Lamborghini on its way to distract the future of electric supercars

by SpeedLux
Lamborghini Urus images

Certainly, there were fast, expensive cars prior to the arrival of Lamborghini in the market. But there was nothing was ever like a Lamborghini ever before. The Italian automaker’s innovations were low to the ground and made to slip under the air. The engines were huge and loud and sat right behind the two seats. The doors opened up into the air.

Currently, the automaker is taking on a new challenge, which is about developing a way to make supercars emissions-free, without utilizing the lithium-ion batteries other automakers are depending on.

Today’s battery technology¬†just won’t do, insists Maurizio Reggiani, chief technical officer at Lamborghini. Batteries are too huge, too bulky and they can’t work at a high level for long enough. After a lap or two around a twisting race track at speeds reaching 160 mph, where fast acceleration and hard braking are repeated again and again, a battery can start to give out. Furthermore, batteries are bulky and heavy and weight is the weakness of high performance.

Lamborghini has been collaborating with researchers at the Massachusetts Institute of Technology since late 2017 on two potential fixes. One is a new form of battery developed from carbon that can, in fact, make up some of the internal body parts of the vehicle so they don’t add size or weight. The other one is a different sort of energy storage altogether: a supercapacitor.

“A supercapacitor with a similar power is three times lighter than the normal lithium-ion battery,” described Reggiani. “This is important because, in terms of packaging and in terms of weight, it gives me a huge benefit in a super sports car.”

If you’ve ever walked on a shaggy wool carpet then gave somebody an electric shock, you’ve acted as a capacitor. Your body stored up an electric charge and released it fast.

The main benefit of supercapacitors is that they can provide a bigger jolt of power, pound for pound, than batteries — without heating up or degrading. That’s really good for supercars, where bursts of power and speed are required.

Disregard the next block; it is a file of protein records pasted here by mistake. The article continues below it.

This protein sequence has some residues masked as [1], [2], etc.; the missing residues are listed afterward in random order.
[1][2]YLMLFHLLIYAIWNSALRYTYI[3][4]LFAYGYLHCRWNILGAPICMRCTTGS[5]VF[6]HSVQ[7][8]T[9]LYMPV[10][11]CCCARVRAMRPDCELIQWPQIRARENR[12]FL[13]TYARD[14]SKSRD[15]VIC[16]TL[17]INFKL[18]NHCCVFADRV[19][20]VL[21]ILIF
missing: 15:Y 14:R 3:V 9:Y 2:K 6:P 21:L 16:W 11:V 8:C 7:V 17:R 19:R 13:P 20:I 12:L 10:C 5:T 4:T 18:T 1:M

But the supercapacitors of the present times aren’t as good at storing energy as batteries. Supercapacitors have been utilized to power city buses that recharge at each stop. Meanwhile, it takes passengers to get on and off, the bus can charge enough to make it to the next stop and recharge again. That’s not a very good solution for a car, though.

Lamborghini and MIT are collaborating together to solve that issue. They informed that MIT researchers have invented a new material that could permit the creation of supercapacitors capable of holding two to three times as much energy as the supercapacitors currently being produced.

It’s major progress in just a couple of years, however, that still puts the technology at about 20% the energy density — or energy storage per unit of volume — of lithium-ion batteries, stated Riccardo Parenti, head of concept development at Lamborghini.

It’s a crazy-sounding technological long shot, but this technology could significantly change the world of high-performance cars — if this team of university scientists and automobile engineers can determine it.

You may also like

Leave a Comment

This site uses Akismet to reduce spam. Learn how your comment data is processed.


SpeedLux is a high-authority automotive blog providing the latest automotive news and reviews. SpeedLux covers everything related to cars, bikes, and motorcycles, from news and reviews, to troubleshooting guides, tips and tricks, and more. SpeedLux was born in 2009 and we have over 20,000 articles published on our blog. We thank all our readers, as well as our partners, without whom we could not have reached this level.


©2009 Р2024 SpeedLux РDaily Automotive News and Reviews. All Right Reserved.

This website uses cookies to improve your experience. We'll assume you're ok with this, but you can opt-out if you wish. Accept Read More